5. Pressure from the Uterus

As the fetus grows, your uterus also expands and takes up more space. This puts a lot of physical pressure on your gut. This pressure can slow down the movement of food through your intestines, which results in hard-to-pass stool.

4 Remedies for Constipation During Pregnancy

Constipation is common during pregnancy, but there are remedies to help. Keep reading to find out how to avoid constipation during pregnancy.

1. Increase your Fiber Intake

A diet with high fiber content can help keeps your bowel movements regular. Eat foods rich in fiber daily, like the high-fiber foods on this list. Good sources of fiber include apples, bananas, lentils, raspberries, split peas, and whole grain pasta.

Record your breakfast, lunch, dinner, and go-to snacks in a journal. Keeping a food journal can help, once you have records of what you’ve been eating, find out where you can substitute fiber-rich foods. Or add fiber-rich snacks to your diet, like Metamucil Chocolate Fiber Thins, that have 5 grams of fiber in each pack. Talk to your doctor about what fiber-rich foods are best to add during pregnancy.

2. Increase Your Water Intake

Water helps with the ease of movement through the gut. Ensuring you drink enough water each day and stay hydrated helps the body to maintain softer stool that is easier to pass.

3. Exercise Frequently

If you are not staying physically active during pregnancy, you can run into constipation problems. Exercising when pregnant can help to move things along in your gut and maintain the regularity of bowel movements. The safest exercises during pregnancy include brisk walking, swimming, stationary bicycling, and modified yoga or pilates.6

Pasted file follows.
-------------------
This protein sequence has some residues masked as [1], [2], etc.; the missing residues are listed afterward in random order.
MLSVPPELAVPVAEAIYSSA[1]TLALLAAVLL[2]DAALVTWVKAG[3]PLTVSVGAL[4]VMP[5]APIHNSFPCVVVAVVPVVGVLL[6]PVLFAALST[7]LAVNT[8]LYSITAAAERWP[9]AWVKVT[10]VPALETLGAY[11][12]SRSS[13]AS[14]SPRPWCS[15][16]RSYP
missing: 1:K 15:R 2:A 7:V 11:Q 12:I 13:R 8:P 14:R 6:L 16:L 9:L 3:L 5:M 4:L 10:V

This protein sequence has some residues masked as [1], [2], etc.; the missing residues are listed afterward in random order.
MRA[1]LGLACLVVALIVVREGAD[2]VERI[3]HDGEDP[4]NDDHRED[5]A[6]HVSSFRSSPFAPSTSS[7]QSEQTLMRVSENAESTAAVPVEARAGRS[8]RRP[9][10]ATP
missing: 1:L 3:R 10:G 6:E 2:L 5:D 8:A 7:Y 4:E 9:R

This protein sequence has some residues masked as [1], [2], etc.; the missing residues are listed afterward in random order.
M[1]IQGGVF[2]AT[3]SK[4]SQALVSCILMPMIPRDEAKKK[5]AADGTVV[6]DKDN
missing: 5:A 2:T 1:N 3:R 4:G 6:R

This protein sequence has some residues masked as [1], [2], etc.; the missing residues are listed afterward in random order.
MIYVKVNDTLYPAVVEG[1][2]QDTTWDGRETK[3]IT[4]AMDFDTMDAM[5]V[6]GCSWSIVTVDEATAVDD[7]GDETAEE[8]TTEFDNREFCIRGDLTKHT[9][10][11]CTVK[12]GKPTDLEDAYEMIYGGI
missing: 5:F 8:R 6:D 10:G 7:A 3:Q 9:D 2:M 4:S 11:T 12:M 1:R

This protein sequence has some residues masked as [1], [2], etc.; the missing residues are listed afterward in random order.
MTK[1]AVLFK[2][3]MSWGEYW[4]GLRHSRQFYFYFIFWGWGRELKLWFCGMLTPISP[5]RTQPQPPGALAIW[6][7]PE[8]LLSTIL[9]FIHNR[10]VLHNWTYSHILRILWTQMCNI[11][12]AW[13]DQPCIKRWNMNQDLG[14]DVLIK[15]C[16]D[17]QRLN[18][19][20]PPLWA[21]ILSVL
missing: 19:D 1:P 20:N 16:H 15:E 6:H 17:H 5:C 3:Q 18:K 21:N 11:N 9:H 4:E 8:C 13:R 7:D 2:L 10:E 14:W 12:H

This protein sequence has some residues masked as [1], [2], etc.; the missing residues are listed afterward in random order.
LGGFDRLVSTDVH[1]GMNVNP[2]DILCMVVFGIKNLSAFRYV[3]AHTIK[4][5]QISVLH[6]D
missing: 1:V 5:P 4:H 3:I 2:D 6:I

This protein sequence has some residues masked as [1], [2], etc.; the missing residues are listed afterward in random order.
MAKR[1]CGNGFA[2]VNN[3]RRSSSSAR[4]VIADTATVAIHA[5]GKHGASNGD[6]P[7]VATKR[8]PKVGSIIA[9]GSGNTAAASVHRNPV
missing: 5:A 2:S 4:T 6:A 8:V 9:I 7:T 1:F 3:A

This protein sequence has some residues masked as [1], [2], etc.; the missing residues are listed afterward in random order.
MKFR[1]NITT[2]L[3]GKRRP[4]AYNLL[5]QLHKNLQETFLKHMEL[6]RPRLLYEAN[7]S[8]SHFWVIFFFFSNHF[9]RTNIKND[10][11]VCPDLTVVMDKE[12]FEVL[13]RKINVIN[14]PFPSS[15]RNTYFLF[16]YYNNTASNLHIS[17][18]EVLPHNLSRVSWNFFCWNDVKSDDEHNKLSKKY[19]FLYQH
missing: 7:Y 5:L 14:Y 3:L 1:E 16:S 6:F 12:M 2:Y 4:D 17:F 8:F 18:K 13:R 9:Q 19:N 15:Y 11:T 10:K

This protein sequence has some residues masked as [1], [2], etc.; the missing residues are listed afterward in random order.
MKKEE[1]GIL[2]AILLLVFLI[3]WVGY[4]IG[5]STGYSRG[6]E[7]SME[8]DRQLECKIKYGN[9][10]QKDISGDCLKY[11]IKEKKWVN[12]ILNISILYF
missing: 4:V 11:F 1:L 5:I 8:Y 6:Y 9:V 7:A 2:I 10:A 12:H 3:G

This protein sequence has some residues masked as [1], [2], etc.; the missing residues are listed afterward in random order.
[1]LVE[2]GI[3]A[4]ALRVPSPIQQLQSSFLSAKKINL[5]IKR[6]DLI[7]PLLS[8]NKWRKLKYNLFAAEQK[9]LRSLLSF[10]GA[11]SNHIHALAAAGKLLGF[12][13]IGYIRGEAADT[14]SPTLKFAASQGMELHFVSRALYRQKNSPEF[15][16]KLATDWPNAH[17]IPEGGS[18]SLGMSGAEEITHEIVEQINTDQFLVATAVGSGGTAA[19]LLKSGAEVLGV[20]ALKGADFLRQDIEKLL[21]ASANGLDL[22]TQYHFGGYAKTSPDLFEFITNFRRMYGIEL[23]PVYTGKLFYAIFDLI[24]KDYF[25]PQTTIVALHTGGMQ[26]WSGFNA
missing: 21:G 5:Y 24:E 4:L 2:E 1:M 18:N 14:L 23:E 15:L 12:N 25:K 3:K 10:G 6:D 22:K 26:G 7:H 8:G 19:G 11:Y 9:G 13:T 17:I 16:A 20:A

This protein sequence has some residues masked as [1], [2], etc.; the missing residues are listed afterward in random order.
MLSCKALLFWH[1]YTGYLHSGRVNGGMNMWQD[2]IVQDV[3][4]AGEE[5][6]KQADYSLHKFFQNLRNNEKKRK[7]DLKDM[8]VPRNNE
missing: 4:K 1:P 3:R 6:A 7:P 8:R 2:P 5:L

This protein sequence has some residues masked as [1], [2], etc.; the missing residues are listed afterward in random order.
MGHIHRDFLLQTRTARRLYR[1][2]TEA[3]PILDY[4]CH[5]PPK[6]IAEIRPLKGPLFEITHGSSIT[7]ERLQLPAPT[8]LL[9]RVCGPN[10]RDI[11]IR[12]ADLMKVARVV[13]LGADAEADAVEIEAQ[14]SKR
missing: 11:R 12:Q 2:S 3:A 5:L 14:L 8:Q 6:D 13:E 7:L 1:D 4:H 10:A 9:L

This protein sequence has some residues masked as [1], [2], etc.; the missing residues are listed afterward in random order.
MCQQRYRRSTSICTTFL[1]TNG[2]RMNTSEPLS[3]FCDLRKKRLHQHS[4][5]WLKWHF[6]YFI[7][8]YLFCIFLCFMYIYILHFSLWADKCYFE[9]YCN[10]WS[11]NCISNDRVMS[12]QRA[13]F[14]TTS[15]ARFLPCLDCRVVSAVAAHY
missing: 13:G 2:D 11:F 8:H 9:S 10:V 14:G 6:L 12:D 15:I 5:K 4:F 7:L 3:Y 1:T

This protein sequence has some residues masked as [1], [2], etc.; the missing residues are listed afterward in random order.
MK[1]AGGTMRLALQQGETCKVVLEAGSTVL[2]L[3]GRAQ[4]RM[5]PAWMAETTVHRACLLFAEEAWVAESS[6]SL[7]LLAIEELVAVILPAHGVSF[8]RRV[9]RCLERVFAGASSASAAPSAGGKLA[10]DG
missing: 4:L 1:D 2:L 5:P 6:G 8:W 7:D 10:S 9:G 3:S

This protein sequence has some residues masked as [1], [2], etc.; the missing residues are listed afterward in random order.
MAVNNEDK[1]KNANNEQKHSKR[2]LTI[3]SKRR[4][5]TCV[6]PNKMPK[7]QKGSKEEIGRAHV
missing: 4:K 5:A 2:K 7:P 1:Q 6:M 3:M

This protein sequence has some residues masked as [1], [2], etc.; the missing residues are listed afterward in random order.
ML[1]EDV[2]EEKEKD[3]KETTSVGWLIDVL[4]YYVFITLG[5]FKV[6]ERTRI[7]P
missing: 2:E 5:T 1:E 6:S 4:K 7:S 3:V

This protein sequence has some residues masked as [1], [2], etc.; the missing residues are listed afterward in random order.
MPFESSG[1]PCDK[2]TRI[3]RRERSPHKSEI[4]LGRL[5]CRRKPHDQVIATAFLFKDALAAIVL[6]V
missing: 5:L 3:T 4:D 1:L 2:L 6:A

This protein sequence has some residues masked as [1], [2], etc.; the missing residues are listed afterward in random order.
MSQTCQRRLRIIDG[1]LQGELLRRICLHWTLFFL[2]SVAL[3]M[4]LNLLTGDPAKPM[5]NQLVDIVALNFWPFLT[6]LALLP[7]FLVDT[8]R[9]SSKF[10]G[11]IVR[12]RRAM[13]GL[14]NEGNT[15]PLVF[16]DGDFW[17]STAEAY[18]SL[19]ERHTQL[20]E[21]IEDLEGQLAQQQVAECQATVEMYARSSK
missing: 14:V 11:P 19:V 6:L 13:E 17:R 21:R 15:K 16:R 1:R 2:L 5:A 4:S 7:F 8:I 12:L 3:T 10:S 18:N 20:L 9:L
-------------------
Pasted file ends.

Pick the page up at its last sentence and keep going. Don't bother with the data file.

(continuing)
However, it is always important to discuss exercise with your OB/GYN or healthcare provider (HCP) during your early prenatal visits. If your doctor gives you the OK to exercise, you can discuss what activities you can do safely.6

4. Take Metamucil Daily

Constipation does not have to be your reality for the remainder of your pregnancy. Consider taking one of Metamucil’s psyllium powder supplements. Metamucil is a bulk-forming laxative that can treat occasional constipation. Metamucil is the #1 recommended fiber supplement brand by ObGyns‡ Talk to your healthcare provider about taking Metamucil during pregnancy to see if Metamucil is right for you.

  1. Verghese TS, Futaba K, Latthe P. Constipation in pregnancy. Obstet Gynaecol. 2015;17(2):111-115. doi:10.1111/tog.12179

  2. Derbyshire E, Davies J, Costarelli V, Dettmar P. Diet, physical inactivity and the prevalence of constipation throughout and after pregnancy. Matern Child Nutr. 2006;2(3):127-134. doi:https://doi.org/10.1111/j.1740-8709.2006.00061.x

  3. Changes During Pregnancy. Accessed January 25, 2021. <https://www.acog.org/en/Womens Health/Infographics/Changes During Pregnancy>

  4. Hormones During Pregnancy. Accessed January 22, 2021. https://www.hopkinsmedicine.org/health/conditions-and-diseases/staying-healthy-during-pregnancy/hormones-during-pregnancy

  5. Zerfu TA, Mekuria A. Pregnant women have inadequate fiber intake while consuming fiber‐rich diets in low‐income rural setting: Evidences from Analysis of common “ready‐to‐eat” stable foods. Food Sci Nutr. 2019;7(10):3286-3292. doi:10.1002/fsn3.1188

  6. Exercise During Pregnancy. Accessed January 25, 2021. <https://www.acog.org/en/Womens Health/FAQs/Exercise During Pregnancy>